The Paris Agreement exists within the United Nations Framework Convention on Climate Change, and it deals with the mitigation of greenhouse gases across the world. After almost two years of negotiations, signings, and ratifications, this agreement gained enough countries supporting it to come into full force on November 4th, 2016. The text of the agreement can be found here.
Now, there has been debate on both sides about the forcefulness of the Paris Agreement. It remains to be said what effects it will have on the environment if any at all. It is still too early to tell. At the very least, gathering representatives from 195 different countries in a room and forcing them to talk and negotiate ways to minimize our collective effect on the environment is a good thing.
In spite of all this, one of the tragedies of this past election is the potential effect that Donald Trump will have on the environment during his presidency. The President-elect consistently made promises during his campaign to pull the U.S. out of The Paris Agreement and stop all US payments to UN programs aimed at fighting climate change. Now, it seems that reality is soon approaching.
Since his campaign though, Donald Trump has softened his stance against climate change in an interview with the New York Times. The full transcript of that interview can be found here. He seems to concede in the interview that he will have an open mind about climate change. Also, he vaguely admits that there seems to be "some connectivity" between humans and climate change though no one can really know for sure.
That's still not comforting. Even though it remains to be seen whether he will follow through on his plans, there is no doubt that having a climate skeptic in one of our highest offices of power is making people nervous. Environmentalists and other green groups are already looking at ways to combat Donald Trumps dangerous climate agenda. Also, other countries have threatened to slap environmental tariffs on American goods should the President-elect follow through on his plan to withdraw from the Paris Agreement.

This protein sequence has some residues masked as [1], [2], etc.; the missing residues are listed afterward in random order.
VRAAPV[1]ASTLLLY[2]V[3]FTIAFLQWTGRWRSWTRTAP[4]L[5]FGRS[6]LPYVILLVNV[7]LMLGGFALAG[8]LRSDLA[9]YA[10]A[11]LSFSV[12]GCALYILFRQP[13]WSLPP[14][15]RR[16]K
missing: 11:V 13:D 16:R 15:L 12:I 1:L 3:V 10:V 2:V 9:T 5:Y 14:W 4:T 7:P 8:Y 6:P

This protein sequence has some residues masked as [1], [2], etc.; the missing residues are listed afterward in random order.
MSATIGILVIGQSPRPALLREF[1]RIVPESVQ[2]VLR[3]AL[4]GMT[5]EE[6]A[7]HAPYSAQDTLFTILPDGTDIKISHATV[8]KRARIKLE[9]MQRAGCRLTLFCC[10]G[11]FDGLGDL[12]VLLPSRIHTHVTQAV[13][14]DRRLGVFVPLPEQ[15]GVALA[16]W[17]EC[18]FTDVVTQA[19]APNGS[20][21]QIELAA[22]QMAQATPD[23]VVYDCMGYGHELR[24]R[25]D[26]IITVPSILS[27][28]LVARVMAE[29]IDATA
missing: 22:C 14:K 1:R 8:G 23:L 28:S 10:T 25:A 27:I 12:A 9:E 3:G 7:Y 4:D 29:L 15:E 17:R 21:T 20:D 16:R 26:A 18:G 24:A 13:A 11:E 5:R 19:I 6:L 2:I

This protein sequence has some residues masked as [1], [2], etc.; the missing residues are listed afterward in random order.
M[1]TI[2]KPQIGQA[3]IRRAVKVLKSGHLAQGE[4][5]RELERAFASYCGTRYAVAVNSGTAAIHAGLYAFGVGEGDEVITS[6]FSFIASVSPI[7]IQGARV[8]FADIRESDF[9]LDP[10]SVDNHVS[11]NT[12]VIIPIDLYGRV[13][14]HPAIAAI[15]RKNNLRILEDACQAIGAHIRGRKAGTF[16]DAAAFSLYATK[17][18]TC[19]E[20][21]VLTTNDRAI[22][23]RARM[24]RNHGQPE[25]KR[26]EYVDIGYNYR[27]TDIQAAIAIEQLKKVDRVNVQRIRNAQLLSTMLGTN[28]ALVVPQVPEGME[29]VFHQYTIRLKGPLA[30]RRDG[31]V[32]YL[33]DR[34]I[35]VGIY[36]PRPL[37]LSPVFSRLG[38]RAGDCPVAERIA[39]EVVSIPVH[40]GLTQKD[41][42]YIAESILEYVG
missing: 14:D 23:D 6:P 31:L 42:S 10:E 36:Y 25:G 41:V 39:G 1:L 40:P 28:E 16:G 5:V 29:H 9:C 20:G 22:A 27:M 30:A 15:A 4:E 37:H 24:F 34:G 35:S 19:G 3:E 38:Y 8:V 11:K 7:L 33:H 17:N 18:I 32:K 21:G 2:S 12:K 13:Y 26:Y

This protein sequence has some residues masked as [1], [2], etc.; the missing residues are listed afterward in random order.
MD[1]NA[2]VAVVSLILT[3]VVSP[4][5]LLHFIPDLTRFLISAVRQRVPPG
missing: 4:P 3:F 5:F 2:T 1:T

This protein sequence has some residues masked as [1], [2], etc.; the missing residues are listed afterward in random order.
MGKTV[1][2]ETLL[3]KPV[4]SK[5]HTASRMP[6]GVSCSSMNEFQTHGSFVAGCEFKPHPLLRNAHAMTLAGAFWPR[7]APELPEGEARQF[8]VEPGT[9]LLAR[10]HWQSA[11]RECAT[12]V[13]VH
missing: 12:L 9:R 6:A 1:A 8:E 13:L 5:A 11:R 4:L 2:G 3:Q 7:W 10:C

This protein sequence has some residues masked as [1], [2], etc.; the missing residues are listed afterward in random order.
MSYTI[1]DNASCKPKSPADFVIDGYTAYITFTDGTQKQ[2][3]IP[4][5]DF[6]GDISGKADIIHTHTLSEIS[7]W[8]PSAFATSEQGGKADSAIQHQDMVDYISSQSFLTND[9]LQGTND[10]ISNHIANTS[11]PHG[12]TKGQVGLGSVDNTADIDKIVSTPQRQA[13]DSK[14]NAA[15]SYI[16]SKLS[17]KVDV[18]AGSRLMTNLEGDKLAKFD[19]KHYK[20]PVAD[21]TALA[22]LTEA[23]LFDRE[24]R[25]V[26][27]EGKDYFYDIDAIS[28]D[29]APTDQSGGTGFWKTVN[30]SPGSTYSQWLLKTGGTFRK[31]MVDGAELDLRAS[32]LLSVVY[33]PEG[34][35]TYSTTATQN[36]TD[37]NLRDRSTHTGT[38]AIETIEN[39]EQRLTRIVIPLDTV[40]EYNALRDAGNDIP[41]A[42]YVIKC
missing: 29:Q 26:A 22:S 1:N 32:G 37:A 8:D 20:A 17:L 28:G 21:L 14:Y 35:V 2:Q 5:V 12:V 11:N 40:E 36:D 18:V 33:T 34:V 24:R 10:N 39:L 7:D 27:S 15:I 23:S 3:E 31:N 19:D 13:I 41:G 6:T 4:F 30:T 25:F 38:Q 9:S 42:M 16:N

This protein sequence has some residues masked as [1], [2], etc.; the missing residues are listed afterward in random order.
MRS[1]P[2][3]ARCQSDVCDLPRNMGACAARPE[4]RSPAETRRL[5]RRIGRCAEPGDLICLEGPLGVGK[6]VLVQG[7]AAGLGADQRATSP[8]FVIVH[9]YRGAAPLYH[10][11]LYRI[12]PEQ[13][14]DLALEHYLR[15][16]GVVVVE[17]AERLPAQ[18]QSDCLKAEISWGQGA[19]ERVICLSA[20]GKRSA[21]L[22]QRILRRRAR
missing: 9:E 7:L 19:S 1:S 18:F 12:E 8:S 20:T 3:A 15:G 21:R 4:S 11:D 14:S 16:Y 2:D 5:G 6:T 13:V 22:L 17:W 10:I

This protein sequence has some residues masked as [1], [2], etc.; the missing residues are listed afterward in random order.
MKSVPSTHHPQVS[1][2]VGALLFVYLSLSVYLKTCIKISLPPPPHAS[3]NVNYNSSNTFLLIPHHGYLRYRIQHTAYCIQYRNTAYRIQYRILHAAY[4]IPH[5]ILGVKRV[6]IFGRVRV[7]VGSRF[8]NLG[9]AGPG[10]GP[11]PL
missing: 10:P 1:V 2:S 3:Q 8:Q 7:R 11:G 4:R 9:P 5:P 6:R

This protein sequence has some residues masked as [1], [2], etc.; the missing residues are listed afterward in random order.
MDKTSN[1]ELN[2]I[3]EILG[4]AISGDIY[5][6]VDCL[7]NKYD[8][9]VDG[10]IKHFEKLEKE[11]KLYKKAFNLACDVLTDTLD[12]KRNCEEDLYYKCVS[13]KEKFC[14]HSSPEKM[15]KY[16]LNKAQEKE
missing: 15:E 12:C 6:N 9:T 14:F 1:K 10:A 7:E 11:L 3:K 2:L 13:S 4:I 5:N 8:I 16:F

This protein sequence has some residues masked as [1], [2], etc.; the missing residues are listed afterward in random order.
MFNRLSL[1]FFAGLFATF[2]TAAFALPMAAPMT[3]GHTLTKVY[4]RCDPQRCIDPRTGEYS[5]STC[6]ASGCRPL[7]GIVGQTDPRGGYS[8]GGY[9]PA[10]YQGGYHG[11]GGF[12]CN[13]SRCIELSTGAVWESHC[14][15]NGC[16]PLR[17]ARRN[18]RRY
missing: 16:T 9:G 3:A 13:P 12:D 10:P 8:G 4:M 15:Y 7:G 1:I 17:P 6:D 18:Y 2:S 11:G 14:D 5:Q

All this being said, the future of U.S. environmental policy is murky at best. The fight for the environment seems to be falling back down to the individual. What can you and I do on a daily or weekly basis to help protect the environment?
- Leonardo DiCaprio has recently released a documentary about climate change called "Before the Flood". I strongly suggest watching it. He approaches it as you or I would in that he comes wanting to learn more about the sheer scope of human's impact on the environment. It's currently on YouTube, but I'm not sure how much longer it'll be there. Here is a link to the film.
- President Obama recently held a festival at the White House called "South by South Lawn". Activists, industrialists, and artists of all stripes were invited to attend. During the festival, President Obama and climate scientist, Katharine Hayhoe, were interviewed by Leonardo DiCaprio. The YouTube link for the whole interview is here.
- ECOSIA is a search engine that plants trees paid for by money obtained through its ad revenue. According to their website, they have planted over 5 million trees and boast about being able to, on average, plant a new tree every 11 seconds. The best part is that their search engine can also work as a plug in for Google Chrome and Firefox. Essentially, you can type your search query into Google or any other search engine. Once you do, the plug in automatically transfers that search query into Ecosia's search engine. You'll then see results via Ecosia's search engine. I have it installed on my computer. I must admit the results are good quality and it works quick and reliably. Also, they keep a record of how many trees you have indirectly had a hand in planting, and my current count is 213 trees. Check out their website here for more info.
- BUYCOTT is an app for any smartphone. Once you make a free account, it allows you to select campaigns that you care about. The campaigns can range from income inequality to the environment to animals to civil rights to healthcare. The app then is able to utilize your phone as a barcode scanner to see how products stack up against the campaigns that you care deeply about. It allows you to make an informed decision about the products you are buying. I recently downloaded the app on my phone. The user interface is easy to use and informative. I haven't been able try it out a ton yet, but I will update when I do get that opportunity. Check out their website here for more info.
These are only a few good ways I have found to become more informed, and make a conscious effort in our daily busy lives to do some good. I will update this list as I come across more ways to easily help the environment. Please email me at firstname.lastname@example.org with any suggestions, or feel free to comment.